Elliott Kozak, the 'Go-To Guy' for Bob Hope, Dies at 80
Elliott Kozak, the producer for Bob Hope for more than three decades who also served as the comedian’s agent and manager, died July 23 of complications after recent surgery at Providence Tarzana Medical Center in Los Angeles. He was 80.
Kozak, who also worked at WMA and ICM, sold to NBC the Motown 25th anniversary special that aired in 1983 and featured Michael Jackson’s memorable performance of “Billie Jean” and his first televised “moonwalk” move.
Although Kozak crisscrossed between Hope and various talent agencies throughout his 65-year career, he was known primarily in the industry as the “go-to guy" for anything Hope-related.
Born in Brooklyn, Kozak began at the age of 15 in 1945 in the WMA mailroom in New York, and within three years he became a full-time agent in the TV-variety department, booking The Milton Berle Show and The Ray Bolger Show, among others.
At WMA, Kozak did a favor for Colonel Tom Parker and got a young Elvis Presley an audition on the TV show Arthur Godfrey’s Talent Scouts. Presley and his band were unable to finish the first verse of “Heartbeak Hotel” and were immediately rejected.
In 1959, on a tip from Berle, Kozak learned that Hope’s longtime agent Jimmy Saphier was looking for someone to help book Hope’s NBC specials, so Kozak departed for the West Coast to link up with Hope.
Kozak returned to WMA in 1969 — specifically the TV-variety department — for a three-year stint, helping shepherd a young Michael Ovitz as well as Kozak’s assistant, future mega-manager George Shapiro. Kozak packaged talent for NBC's Rowan & Martin’s Laugh-in and booked the syndicated Merv Griffin Show, among other TV shows.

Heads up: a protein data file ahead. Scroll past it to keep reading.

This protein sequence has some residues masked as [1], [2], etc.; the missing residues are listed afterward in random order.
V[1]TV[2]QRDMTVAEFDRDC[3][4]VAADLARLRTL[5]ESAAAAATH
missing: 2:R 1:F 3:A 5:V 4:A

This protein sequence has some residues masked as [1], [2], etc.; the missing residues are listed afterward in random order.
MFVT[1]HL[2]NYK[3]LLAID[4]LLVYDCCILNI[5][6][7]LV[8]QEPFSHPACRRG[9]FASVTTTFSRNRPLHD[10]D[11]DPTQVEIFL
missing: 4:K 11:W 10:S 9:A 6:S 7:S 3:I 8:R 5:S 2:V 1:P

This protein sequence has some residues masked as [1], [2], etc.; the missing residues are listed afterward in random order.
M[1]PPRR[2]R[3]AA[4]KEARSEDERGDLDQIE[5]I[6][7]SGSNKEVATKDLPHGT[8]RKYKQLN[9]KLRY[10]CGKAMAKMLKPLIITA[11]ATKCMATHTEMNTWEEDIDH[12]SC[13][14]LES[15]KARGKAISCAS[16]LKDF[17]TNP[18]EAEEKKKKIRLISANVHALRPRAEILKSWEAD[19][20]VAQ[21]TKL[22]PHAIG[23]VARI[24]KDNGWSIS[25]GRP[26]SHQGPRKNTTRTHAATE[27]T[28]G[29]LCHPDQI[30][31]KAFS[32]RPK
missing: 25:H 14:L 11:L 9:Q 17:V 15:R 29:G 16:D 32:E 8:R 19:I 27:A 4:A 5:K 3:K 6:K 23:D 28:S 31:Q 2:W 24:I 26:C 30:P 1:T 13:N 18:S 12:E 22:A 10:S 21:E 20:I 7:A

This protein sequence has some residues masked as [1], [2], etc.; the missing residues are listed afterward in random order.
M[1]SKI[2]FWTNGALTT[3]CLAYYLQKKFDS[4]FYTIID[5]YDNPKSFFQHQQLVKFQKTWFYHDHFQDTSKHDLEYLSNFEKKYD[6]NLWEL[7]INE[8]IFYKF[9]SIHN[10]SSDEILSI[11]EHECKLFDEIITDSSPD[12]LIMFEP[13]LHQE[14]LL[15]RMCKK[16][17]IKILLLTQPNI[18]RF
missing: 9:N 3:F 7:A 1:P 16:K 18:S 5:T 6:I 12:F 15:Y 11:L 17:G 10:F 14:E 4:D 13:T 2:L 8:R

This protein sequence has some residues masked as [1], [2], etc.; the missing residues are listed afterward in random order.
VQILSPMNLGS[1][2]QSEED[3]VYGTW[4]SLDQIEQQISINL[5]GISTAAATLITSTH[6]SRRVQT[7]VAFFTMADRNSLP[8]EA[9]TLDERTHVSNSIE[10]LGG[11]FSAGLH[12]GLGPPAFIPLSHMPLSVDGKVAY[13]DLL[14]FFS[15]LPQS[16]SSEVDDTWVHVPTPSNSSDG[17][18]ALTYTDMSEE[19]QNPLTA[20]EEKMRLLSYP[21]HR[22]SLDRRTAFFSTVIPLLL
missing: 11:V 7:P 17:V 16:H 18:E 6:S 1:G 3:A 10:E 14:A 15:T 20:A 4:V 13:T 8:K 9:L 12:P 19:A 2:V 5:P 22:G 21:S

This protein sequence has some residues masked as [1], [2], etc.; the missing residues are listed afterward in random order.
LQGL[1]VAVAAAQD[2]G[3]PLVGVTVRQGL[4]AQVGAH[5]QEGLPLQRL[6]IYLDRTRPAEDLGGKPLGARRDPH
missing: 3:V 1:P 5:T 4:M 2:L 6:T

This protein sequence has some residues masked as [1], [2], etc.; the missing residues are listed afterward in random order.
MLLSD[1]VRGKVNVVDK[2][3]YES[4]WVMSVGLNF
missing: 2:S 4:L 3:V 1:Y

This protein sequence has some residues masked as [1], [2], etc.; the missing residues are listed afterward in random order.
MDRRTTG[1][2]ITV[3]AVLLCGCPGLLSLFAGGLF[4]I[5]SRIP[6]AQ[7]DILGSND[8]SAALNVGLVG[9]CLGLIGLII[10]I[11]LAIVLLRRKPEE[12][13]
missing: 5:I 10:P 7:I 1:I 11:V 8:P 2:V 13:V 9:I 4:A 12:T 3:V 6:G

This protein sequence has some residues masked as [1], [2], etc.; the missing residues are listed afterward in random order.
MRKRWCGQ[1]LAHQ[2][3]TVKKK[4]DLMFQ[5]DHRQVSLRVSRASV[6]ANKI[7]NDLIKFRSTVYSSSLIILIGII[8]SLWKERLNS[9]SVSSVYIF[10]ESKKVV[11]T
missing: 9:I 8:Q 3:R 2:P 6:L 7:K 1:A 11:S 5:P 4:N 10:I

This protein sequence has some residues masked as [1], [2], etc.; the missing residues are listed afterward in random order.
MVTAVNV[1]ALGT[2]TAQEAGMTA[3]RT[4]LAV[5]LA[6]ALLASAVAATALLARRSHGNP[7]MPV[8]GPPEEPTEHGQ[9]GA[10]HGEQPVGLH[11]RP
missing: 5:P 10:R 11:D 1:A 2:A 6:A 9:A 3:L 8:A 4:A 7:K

In 1972, Kozak rejoined Hope, this time partnering with Saphier, and would become Hope’s main agent after Saphier’s death in 1974. Kozak was soon producing Hope’s many NBC specials, coordinating his appearances and running his production office.
Kozak was hired by ICM in 1979 to run its TV-variety department, and he brought in such A-list producers and directors as Gary Smith & Dwight Hemion (Baryshnikov on Broadway) and Steve Binder, a veteran Emmy Awards producer. However, it was the show that Motown’s Suzanne de Passe brought him in 1982 that would become Kozak's crowning achievement.
Kozak sold to NBC the two-hour special and ICM package Motown 25: Yesterday, Today, Forever, which marked Jackson’s first TV appearance since the release of the huge-selling Thriller. It won an Emmy for best TV special as well as an NAACP Image Award and a Peabody Award and became one of the highest-rated shows in TV history.
Following the Motown project, Hope asked Kozak to return for what would be his final run with the comedian, where this time he also served as his manager. In 1991, Kozak opened up a West Coast office for Nashville’s Buddy Lee Attractions, where he would remain throughout the 1990s. He entered “semi-retirement” in 2000 and spent the last decade of his life booking personal appearances.
Survivors include his wife Marie, a former executive secretary at the agency General Artist Corp.; sons Robert and Steven, a clearance coordinator on The Tonight Show With Jay Leno; and daughters Heather and Julie, a wardrobe supervisor on Extra.
A memorial service is set for 2 p.m. Sunday at the Samuel Goldwyn Theatre at the Motion Picture & Television Country Home in Woodland Hills.